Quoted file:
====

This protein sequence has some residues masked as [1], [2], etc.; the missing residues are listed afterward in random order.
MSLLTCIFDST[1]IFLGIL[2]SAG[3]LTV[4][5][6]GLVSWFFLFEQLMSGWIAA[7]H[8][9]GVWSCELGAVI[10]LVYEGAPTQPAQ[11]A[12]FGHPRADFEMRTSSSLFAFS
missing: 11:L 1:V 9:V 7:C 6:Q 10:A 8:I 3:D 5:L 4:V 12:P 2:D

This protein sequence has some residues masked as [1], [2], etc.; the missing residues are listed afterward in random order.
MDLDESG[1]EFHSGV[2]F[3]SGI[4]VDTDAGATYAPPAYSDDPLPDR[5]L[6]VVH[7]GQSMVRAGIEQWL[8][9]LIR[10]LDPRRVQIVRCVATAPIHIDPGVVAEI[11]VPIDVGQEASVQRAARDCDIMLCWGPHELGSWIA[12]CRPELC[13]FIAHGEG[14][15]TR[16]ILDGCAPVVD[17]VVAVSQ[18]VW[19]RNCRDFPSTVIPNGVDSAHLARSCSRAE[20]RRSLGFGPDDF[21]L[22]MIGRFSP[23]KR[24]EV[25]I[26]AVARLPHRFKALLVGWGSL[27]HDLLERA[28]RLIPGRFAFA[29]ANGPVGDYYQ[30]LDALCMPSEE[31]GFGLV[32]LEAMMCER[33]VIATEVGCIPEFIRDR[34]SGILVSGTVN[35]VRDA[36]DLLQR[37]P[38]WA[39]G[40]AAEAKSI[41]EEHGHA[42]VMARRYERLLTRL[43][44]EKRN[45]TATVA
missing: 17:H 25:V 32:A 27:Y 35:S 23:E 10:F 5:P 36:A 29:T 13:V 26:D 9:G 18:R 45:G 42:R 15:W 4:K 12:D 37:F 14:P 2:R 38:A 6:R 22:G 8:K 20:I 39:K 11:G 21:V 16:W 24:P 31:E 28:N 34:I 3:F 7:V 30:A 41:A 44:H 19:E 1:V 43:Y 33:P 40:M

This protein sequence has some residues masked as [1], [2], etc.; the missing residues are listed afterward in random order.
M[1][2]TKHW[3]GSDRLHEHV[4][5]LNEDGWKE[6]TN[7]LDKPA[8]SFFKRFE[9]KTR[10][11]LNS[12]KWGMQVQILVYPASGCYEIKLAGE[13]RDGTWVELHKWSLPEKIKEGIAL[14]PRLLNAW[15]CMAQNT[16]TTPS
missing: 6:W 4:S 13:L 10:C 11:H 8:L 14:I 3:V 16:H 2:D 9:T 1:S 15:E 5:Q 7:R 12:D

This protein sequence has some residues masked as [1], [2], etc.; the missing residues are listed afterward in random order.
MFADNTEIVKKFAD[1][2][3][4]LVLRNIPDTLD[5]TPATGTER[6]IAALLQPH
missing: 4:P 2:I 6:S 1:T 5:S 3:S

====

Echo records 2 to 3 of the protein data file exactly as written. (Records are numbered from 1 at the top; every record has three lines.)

This protein sequence has some residues masked as [1], [2], etc.; the missing residues are listed afterward in random order.
MDLDESG[1]EFHSGV[2]F[3]SGI[4]VDTDAGATYAPPAYSDDPLPDR[5]L[6]VVH[7]GQSMVRAGIEQWL[8][9]LIR[10]LDPRRVQIVRCVATAPIHIDPGVVAEI[11]VPIDVGQEASVQRAARDCDIMLCWGPHELGSWIA[12]CRPELC[13]FIAHGEG[14][15]TR[16]ILDGCAPVVD[17]VVAVSQ[18]VW[19]RNCRDFPSTVIPNGVDSAHLARSCSRAE[20]RRSLGFGPDDF[21]L[22]MIGRFSP[23]KR[24]EV[25]I[26]AVARLPHRFKALLVGWGSL[27]HDLLERA[28]RLIPGRFAFA[29]ANGPVGDYYQ[30]LDALCMPSEE[31]GFGLV[32]LEAMMCER[33]VIATEVGCIPEFIRDR[34]SGILVSGTVN[35]VRDA[36]DLLQR[37]P[38]WA[39]G[40]AAEAKSI[41]EEHGHA[42]VMARRYERLLTRL[43][44]EKRN[45]TATVA
missing: 17:H 25:V 32:A 27:Y 35:S 23:E 10:F 5:P 36:A 29:T 13:V 26:D 9:G 18:R 45:G 42:R 15:W 4:K 12:D 37:F 14:P 2:R 38:A 6:R 22:G 8:K 20:I 39:K 11:G 21:V 16:W 24:P 31:E 28:N 34:I 3:F 7:V 30:A 41:A 44:H 19:E 1:V 43:Y 33:P 40:M

This protein sequence has some residues masked as [1], [2], etc.; the missing residues are listed afterward in random order.
M[1][2]TKHW[3]GSDRLHEHV[4][5]LNEDGWKE[6]TN[7]LDKPA[8]SFFKRFE[9]KTR[10][11]LNS[12]KWGMQVQILVYPASGCYEIKLAGE[13]RDGTWVELHKWSLPEKIKEGIAL[14]PRLLNAW[15]CMAQNT[16]TTPS
missing: 6:W 4:S 13:L 10:C 11:H 8:L 14:I 3:V 16:H 2:D 9:T 1:S 15:E 5:Q 7:R 12:D